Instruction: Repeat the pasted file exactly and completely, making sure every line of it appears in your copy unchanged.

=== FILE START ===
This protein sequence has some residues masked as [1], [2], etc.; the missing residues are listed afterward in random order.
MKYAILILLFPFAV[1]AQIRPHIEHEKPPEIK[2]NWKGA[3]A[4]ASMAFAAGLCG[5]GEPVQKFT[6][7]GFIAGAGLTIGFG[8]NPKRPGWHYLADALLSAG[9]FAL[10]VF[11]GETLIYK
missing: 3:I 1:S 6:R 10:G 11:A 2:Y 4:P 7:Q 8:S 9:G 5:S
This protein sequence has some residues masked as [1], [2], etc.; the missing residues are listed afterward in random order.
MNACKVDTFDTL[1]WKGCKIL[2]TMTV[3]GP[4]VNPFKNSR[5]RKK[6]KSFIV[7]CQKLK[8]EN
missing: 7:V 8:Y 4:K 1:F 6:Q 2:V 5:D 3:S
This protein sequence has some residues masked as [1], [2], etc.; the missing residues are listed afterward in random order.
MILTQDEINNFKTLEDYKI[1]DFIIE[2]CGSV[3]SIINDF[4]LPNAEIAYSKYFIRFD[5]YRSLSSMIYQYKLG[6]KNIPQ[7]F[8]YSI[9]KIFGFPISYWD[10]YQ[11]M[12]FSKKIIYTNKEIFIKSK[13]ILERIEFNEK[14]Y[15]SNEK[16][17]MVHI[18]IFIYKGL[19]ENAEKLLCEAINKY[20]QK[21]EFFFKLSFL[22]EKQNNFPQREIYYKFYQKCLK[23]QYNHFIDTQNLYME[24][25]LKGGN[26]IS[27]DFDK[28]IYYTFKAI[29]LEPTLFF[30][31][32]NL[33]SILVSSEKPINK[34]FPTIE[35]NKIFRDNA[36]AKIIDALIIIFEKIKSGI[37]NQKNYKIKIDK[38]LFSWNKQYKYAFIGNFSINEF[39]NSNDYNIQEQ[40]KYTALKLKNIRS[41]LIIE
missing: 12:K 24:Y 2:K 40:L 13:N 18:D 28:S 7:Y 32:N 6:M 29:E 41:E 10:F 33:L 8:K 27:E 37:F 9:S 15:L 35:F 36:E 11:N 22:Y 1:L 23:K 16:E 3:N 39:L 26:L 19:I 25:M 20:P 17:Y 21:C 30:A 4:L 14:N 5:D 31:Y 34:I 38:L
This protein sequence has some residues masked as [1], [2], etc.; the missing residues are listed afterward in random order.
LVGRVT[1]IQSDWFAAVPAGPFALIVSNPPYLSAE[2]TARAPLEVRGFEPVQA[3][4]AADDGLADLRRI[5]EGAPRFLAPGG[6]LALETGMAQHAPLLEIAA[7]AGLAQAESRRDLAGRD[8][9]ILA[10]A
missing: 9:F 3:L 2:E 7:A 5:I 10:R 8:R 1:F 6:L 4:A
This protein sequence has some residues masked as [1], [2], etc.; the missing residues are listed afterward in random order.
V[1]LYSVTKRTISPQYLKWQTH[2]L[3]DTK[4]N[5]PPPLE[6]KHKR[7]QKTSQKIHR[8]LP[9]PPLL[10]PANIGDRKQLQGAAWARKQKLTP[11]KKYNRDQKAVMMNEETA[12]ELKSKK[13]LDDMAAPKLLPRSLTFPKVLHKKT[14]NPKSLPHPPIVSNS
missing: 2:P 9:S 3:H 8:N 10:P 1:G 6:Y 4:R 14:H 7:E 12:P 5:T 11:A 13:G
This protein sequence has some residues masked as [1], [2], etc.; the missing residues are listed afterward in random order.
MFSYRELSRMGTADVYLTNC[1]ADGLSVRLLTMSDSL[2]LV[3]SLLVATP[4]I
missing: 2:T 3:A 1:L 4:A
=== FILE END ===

This protein sequence has some residues masked as [1], [2], etc.; the missing residues are listed afterward in random order.
MKYAILILLFPFAV[1]AQIRPHIEHEKPPEIK[2]NWKGA[3]A[4]ASMAFAAGLCG[5]GEPVQKFT[6][7]GFIAGAGLTIGFG[8]NPKRPGWHYLADALLSAG[9]FAL[10]VF[11]GETLIYK
missing: 3:I 1:S 6:R 10:G 11:A 2:Y 4:P 7:Q 8:S 9:G 5:S
This protein sequence has some residues masked as [1], [2], etc.; the missing residues are listed afterward in random order.
MNACKVDTFDTL[1]WKGCKIL[2]TMTV[3]GP[4]VNPFKNSR[5]RKK[6]KSFIV[7]CQKLK[8]EN
missing: 7:V 8:Y 4:K 1:F 6:Q 2:V 5:D 3:S
This protein sequence has some residues masked as [1], [2], etc.; the missing residues are listed afterward in random order.
MILTQDEINNFKTLEDYKI[1]DFIIE[2]CGSV[3]SIINDF[4]LPNAEIAYSKYFIRFD[5]YRSLSSMIYQYKLG[6]KNIPQ[7]F[8]YSI[9]KIFGFPISYWD[10]YQ[11]M[12]FSKKIIYTNKEIFIKSK[13]ILERIEFNEK[14]Y[15]SNEK[16][17]MVHI[18]IFIYKGL[19]ENAEKLLCEAINKY[20]QK[21]EFFFKLSFL[22]EKQNNFPQREIYYKFYQKCLK[23]QYNHFIDTQNLYME[24][25]LKGGN[26]IS[27]DFDK[28]IYYTFKAI[29]LEPTLFF[30][31][32]NL[33]SILVSSEKPINK[34]FPTIE[35]NKIFRDNA[36]AKIIDALIIIFEKIKSGI[37]NQKNYKIKIDK[38]LFSWNKQYKYAFIGNFSINEF[39]NSNDYNIQEQ[40]KYTALKLKNIRS[41]LIIE
missing: 12:K 24:Y 2:K 40:L 13:N 18:D 28:S 7:Y 32:N 6:M 29:E 41:E 10:F 33:L 8:K 27:E 37:F 9:S 15:L 35:F 36:E 11:N 22:Y 1:L 23:K 16:E 3:N 39:L 26:L 19:I 25:M 20:P 17:Y 21:C 30:A 4:L 14:N 5:D 31:Y 34:I 38:L
This protein sequence has some residues masked as [1], [2], etc.; the missing residues are listed afterward in random order.
LVGRVT[1]IQSDWFAAVPAGPFALIVSNPPYLSAE[2]TARAPLEVRGFEPVQA[3][4]AADDGLADLRRI[5]EGAPRFLAPGG[6]LALETGMAQHAPLLEIAA[7]AGLAQAESRRDLAGRD[8][9]ILA[10]A
missing: 9:F 3:L 2:E 7:A 5:I 10:R 8:R 1:F 6:L 4:A
This protein sequence has some residues masked as [1], [2], etc.; the missing residues are listed afterward in random order.
V[1]LYSVTKRTISPQYLKWQTH[2]L[3]DTK[4]N[5]PPPLE[6]KHKR[7]QKTSQKIHR[8]LP[9]PPLL[10]PANIGDRKQLQGAAWARKQKLTP[11]KKYNRDQKAVMMNEETA[12]ELKSKK[13]LDDMAAPKLLPRSLTFPKVLHKKT[14]NPKSLPHPPIVSNS
missing: 2:P 9:S 3:H 8:N 10:P 1:G 6:Y 4:R 14:H 7:E 12:P 5:T 11:A 13:G
This protein sequence has some residues masked as [1], [2], etc.; the missing residues are listed afterward in random order.
MFSYRELSRMGTADVYLTNC[1]ADGLSVRLLTMSDSL[2]LV[3]SLLVATP[4]I
missing: 2:T 3:A 1:L 4:A